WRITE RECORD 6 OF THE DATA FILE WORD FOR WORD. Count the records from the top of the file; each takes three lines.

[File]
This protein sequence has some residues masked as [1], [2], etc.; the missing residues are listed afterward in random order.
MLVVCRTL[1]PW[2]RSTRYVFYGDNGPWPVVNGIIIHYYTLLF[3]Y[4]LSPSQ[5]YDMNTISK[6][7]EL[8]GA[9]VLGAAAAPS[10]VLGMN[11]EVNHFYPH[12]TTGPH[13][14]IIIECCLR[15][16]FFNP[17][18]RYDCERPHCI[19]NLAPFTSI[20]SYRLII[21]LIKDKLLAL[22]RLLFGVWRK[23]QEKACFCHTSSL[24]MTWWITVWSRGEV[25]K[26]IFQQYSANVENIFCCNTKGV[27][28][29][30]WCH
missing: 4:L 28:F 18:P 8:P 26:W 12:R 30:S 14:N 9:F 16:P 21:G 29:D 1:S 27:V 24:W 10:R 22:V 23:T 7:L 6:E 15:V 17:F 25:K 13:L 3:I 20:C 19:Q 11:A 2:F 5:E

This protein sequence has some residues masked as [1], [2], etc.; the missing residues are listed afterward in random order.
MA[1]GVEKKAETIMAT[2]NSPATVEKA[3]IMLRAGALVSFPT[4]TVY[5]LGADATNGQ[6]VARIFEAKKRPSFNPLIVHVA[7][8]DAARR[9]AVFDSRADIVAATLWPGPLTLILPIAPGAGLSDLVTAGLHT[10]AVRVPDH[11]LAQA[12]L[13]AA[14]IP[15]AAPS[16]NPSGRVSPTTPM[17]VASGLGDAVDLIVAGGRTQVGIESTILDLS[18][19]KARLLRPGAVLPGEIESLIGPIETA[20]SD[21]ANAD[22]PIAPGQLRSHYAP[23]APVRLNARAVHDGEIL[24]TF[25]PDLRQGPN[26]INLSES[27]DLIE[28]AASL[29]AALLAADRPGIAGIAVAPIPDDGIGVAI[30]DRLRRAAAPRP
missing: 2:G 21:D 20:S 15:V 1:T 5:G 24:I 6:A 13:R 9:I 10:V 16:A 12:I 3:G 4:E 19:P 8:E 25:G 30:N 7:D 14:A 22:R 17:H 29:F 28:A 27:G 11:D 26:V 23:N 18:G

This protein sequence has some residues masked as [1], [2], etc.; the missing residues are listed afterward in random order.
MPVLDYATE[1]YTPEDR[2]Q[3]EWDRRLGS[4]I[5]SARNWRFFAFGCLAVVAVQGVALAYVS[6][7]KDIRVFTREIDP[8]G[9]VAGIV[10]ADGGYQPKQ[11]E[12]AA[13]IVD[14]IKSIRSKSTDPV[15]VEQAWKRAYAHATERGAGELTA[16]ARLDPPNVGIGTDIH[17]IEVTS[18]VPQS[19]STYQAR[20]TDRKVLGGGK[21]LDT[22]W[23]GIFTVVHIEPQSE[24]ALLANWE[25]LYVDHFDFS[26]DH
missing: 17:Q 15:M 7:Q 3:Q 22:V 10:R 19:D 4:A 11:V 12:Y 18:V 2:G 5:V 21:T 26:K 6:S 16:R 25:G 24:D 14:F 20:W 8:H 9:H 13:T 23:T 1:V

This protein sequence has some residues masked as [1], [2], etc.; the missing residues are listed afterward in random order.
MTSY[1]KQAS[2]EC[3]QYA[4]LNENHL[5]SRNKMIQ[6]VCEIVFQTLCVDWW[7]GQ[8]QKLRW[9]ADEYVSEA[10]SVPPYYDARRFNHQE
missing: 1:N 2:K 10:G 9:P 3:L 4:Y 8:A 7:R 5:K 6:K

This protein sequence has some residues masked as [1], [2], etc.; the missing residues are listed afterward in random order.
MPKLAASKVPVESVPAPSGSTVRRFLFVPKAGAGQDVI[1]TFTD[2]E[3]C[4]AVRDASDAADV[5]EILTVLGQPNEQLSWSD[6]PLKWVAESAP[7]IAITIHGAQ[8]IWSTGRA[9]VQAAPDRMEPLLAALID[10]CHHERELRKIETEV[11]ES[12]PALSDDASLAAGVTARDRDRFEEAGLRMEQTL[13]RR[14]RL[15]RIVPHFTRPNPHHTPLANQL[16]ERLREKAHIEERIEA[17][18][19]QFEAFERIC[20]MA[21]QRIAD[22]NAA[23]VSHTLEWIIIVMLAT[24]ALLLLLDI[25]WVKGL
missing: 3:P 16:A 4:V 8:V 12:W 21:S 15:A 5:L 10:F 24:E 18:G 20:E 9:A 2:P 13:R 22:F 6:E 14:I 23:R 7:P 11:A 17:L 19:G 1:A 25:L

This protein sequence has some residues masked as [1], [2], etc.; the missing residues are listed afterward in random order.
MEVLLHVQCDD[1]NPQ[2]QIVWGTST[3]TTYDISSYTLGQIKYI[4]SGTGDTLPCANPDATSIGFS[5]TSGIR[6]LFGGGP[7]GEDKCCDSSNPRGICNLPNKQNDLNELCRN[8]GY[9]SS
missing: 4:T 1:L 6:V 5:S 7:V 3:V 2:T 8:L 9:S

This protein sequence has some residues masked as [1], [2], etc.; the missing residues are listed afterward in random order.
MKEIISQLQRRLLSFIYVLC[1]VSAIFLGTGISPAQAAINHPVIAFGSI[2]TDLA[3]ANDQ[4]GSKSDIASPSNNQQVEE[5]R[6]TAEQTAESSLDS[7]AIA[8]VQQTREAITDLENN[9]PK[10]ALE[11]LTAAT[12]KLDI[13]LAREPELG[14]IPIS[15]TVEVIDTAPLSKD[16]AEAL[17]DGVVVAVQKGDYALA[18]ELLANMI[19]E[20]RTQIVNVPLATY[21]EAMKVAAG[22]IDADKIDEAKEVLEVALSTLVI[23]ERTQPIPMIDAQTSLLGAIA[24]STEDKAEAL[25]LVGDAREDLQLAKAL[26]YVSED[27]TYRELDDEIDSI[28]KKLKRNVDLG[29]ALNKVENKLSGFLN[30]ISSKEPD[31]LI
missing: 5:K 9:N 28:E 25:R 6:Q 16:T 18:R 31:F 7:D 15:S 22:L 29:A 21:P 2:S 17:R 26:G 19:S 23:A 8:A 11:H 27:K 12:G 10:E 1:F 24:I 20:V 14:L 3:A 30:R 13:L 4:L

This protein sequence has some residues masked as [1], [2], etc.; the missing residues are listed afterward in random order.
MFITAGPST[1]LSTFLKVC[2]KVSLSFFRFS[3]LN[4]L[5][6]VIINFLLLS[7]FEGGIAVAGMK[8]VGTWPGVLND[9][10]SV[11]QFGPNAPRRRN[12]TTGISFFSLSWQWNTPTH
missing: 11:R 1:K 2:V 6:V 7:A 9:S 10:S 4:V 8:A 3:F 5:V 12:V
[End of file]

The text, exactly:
This protein sequence has some residues masked as [1], [2], etc.; the missing residues are listed afterward in random order.
MEVLLHVQCDD[1]NPQ[2]QIVWGTST[3]TTYDISSYTLGQIKYI[4]SGTGDTLPCANPDATSIGFS[5]TSGIR[6]LFGGGP[7]GEDKCCDSSNPRGICNLPNKQNDLNELCRN[8]GY[9]SS
missing: 4:T 1:L 6:V 5:S 7:V 3:V 2:T 8:L 9:S